The system allows for rooms with smart tech to be controlled through natural language recognition
IBM and Harman have joined forces to use Big Blue’s Watson Internet of Things (IoT) system to inject artificial intelligence into rooms equipped with connected technology.
The two companies have developed the Voice-Enabled Cognitive Rooms system, which as the name suggests mixed IBM’s Watson with audio technology from Harman’s sub-brands such as JBL and AKG, to allow for smart home and office hardware systems to be controlled through voice commands using natural language cognition.
By connecting smart hardware to the cloud-based Watson and Watson IoT services, the Cognitive Rooms system has been designed to allow people to control sub-systems in rooms without the need to rely on physical controls. For example, an office worker could enter a conference room and through a simple spoken commands, set up a video conference and launch a presentation.
As Watson learns from the interactions its users have with it, overtime it will figure out how to automatically execute tasks and activate sub-systems based on how a person has previously used it, essentially learning their preferences.
Currently the Cognitive Rooms technology is being put to use in the Thomas Jefferson University Hospital to enable patents to interact with their room to adjust things like window blinds and lights without the need for assistance from medical staff or knowledge of the connected technology’s controls.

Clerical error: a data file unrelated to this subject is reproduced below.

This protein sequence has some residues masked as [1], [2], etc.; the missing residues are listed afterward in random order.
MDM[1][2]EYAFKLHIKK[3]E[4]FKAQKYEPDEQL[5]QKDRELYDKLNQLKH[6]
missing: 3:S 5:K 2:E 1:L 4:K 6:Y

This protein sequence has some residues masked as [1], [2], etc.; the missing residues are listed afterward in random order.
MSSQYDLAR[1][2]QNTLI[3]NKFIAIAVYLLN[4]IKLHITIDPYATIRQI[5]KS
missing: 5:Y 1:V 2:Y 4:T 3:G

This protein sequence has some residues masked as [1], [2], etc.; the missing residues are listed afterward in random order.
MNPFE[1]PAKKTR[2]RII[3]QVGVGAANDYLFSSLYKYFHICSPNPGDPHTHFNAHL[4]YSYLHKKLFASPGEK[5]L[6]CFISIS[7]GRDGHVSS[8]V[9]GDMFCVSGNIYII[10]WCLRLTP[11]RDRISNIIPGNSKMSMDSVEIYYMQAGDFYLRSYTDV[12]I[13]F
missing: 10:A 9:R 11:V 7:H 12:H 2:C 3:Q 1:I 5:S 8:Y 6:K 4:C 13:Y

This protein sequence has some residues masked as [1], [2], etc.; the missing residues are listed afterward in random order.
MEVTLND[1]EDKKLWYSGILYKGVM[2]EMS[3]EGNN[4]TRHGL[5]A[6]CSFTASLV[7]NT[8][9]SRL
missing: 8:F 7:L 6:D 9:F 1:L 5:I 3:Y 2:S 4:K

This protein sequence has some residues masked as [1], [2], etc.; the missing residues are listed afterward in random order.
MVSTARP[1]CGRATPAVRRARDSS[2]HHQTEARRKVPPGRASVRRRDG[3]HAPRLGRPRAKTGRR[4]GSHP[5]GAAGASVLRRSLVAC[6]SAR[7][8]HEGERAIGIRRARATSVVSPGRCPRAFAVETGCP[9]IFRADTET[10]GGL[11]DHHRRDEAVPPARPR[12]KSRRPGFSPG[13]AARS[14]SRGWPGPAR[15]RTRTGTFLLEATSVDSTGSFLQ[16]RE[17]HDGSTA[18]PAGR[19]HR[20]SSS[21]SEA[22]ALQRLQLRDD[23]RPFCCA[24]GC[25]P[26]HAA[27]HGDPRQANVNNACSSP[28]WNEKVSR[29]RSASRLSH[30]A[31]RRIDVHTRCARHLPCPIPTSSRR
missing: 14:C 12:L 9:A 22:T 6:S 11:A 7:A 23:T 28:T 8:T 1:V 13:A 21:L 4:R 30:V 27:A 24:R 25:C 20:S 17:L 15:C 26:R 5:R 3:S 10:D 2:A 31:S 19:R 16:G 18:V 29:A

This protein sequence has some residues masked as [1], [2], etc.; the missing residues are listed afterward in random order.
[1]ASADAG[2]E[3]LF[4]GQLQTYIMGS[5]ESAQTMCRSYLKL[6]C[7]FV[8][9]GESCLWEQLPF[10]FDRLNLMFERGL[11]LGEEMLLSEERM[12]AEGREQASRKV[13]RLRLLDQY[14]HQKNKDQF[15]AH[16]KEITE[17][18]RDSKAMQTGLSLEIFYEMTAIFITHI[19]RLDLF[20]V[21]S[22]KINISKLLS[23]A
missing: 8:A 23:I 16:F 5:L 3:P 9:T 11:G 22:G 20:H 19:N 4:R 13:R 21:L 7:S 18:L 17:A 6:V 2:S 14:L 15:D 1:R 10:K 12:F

“We’re solving a very distinct problem in hotel, hospital and conference rooms, where people experience unfamiliar environments yet need to perform very simple tasks, such as changing room temperature, adjusting the lighting, opening the blinds, initiating conference calls or launching a presentation,” said Kevin Morrison, senior vice president at Harman Professional Solutions. “Voice-Enabled Cognitive Rooms by Harman make for a natural and intuitive experience, especially for weary travelers or patients with special needs.”
IBM is continually pushing its Watson technology into all manner of systems and services, from providing tech support through an Intelligent Helpdesk, to assisting Arthritis patients and serving up highlights in the US Master golf tournament.